The result becomes the same as with mode ADD, if one applies a curves layer to the topmost layer:
The topmost gradient has still blending mode Linear light. The curve (affects only to one layer) multiplies everything by 0,5 and adds 128 to the result. The result is the same as the gradients were blended with ADD without other adjustments. Thus we can reversely write a formula for Linear light:
L=2(T-128)+G where T is the RGB value in the top layer and G is the RGB value in the bottom layer.
(I must admit that finding those 0,5 and 128 needed no genius. I had already seen that the combination of complementary filterings works with linear light. After believing that "linear light" does something linear, the only possibility was function ax+b. a=0,5 and b=128 were found by trial and error)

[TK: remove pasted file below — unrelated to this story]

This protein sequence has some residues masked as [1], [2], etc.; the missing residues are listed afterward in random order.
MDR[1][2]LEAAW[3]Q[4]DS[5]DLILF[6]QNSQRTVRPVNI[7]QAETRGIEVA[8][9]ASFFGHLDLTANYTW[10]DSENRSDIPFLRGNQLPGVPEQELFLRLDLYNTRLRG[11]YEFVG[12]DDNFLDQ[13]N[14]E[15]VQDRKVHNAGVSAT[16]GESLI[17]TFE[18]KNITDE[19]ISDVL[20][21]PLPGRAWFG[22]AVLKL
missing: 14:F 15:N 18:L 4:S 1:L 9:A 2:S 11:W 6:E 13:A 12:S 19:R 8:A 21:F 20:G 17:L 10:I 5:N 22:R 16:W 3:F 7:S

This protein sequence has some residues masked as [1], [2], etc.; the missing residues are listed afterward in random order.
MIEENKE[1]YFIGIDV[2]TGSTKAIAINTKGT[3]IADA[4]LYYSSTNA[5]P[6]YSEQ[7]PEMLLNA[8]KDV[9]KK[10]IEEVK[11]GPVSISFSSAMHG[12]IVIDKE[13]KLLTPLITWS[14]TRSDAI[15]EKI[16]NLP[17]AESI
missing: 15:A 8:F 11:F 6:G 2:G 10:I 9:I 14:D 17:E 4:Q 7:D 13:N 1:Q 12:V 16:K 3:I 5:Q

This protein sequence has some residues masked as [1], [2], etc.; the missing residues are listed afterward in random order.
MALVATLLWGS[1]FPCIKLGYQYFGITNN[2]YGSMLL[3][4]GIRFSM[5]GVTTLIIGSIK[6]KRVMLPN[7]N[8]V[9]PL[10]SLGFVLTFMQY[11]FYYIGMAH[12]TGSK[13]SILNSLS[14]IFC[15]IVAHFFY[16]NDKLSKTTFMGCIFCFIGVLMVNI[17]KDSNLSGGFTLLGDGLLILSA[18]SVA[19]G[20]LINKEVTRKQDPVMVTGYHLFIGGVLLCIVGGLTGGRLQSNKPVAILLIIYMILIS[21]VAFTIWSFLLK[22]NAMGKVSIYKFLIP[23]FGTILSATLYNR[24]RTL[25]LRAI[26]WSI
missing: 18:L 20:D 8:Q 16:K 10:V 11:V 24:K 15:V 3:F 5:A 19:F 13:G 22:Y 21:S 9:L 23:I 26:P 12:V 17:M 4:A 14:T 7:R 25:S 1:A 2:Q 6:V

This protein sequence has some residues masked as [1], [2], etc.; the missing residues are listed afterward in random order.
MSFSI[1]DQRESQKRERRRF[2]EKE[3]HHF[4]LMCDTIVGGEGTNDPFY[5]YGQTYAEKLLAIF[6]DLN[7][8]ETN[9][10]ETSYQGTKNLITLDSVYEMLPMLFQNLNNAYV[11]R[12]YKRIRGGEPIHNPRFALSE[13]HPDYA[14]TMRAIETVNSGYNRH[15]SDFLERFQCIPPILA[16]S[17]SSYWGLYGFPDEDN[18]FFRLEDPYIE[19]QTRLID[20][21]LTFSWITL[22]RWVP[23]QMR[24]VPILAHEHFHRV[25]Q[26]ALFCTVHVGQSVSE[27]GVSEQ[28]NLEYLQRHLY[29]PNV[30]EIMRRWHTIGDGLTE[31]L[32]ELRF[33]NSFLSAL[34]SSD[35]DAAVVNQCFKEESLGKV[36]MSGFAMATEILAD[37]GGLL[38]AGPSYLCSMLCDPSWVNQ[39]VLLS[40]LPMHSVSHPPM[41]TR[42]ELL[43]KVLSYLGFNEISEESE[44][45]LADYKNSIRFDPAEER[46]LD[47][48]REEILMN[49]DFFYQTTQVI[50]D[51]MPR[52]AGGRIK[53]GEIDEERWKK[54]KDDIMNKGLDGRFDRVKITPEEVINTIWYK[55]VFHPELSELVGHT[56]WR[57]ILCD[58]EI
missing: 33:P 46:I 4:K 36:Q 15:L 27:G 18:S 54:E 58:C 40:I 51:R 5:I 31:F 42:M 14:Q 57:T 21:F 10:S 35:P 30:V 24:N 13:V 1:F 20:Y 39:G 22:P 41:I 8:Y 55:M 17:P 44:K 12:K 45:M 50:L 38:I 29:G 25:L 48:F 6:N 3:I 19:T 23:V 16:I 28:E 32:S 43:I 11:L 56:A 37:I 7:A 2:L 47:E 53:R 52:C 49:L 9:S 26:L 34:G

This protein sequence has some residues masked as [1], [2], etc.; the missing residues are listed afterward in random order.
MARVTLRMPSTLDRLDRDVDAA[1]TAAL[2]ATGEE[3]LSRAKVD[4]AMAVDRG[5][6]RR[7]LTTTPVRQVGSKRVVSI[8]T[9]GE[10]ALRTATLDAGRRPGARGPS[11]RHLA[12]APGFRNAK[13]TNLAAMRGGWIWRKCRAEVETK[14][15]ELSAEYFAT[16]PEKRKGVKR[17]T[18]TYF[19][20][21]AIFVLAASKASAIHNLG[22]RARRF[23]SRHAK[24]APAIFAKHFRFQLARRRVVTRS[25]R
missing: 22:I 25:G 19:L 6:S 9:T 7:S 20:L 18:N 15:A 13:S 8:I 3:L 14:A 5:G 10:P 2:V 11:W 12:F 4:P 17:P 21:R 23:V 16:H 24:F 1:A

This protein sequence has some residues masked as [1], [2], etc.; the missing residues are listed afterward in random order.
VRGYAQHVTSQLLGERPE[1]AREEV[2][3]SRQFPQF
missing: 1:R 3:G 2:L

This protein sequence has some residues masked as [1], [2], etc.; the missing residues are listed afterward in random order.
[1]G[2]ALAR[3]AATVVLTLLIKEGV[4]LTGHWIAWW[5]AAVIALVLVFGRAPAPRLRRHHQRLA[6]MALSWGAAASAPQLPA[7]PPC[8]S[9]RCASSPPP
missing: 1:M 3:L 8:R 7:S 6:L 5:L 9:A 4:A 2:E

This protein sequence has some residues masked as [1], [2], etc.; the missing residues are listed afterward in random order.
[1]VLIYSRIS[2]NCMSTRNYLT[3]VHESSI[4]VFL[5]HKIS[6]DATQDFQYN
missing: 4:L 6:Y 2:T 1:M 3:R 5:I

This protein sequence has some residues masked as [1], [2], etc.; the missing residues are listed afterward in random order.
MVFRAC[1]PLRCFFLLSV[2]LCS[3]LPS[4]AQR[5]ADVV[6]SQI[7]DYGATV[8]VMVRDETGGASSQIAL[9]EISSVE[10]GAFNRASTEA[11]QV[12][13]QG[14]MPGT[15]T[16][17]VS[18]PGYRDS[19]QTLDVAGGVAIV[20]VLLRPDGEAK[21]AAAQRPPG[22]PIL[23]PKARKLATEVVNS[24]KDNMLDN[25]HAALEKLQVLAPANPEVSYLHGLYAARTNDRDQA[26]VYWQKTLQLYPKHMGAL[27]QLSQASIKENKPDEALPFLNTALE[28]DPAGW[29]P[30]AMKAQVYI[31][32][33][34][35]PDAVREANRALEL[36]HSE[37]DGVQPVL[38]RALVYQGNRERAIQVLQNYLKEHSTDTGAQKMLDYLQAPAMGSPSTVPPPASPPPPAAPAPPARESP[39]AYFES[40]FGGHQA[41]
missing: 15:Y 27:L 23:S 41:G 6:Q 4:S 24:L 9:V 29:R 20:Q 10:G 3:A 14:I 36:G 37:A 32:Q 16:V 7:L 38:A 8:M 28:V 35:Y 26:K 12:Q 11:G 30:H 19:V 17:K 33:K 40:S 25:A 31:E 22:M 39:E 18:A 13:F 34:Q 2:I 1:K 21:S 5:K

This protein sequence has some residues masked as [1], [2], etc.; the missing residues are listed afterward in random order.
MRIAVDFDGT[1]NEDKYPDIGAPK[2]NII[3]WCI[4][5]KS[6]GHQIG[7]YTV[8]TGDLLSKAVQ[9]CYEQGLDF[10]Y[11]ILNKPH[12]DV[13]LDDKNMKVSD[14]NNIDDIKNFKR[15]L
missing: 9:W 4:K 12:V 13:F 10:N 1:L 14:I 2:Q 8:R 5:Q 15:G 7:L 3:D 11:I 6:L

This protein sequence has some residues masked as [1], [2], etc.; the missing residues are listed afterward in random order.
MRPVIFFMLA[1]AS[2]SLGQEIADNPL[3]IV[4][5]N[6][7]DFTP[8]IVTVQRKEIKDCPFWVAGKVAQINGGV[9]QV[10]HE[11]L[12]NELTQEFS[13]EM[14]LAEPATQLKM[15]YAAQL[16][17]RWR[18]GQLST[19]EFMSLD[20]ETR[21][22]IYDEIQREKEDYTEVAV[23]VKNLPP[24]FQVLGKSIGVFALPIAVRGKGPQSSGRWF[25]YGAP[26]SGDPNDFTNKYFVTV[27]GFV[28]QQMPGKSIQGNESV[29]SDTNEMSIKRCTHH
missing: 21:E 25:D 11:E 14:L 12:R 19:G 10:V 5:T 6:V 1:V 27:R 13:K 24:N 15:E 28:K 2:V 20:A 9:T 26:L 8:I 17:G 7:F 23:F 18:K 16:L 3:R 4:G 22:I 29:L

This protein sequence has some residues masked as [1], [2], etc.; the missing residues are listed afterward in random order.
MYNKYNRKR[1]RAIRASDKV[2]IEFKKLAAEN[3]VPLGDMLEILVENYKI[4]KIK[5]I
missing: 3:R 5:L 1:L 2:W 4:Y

So, combining the filtering should work with linear light. Our home made high pass filtering should be usable "as is" without contrast reduction which is needed for Photoshop's HP filtering. Let's insert the complementary filterings to the linear light formula:
L=2(T-128)+G = 2((0,5(R-B)+128)-128)+B = R, as expected.
The same can be presented also by making the combination in practice:
I have tried it also with more complex images and it works with them too.
About the asked things:
Photoshop's high pass filter doesn't suck by skipping histogram edges. The 50% contrast reduction is needed to compensate Adobe's attempt to utilize better the available number range 0...255
Opacity reduction is a misunderstanding. It isn't a proper substitute for blending with linear light.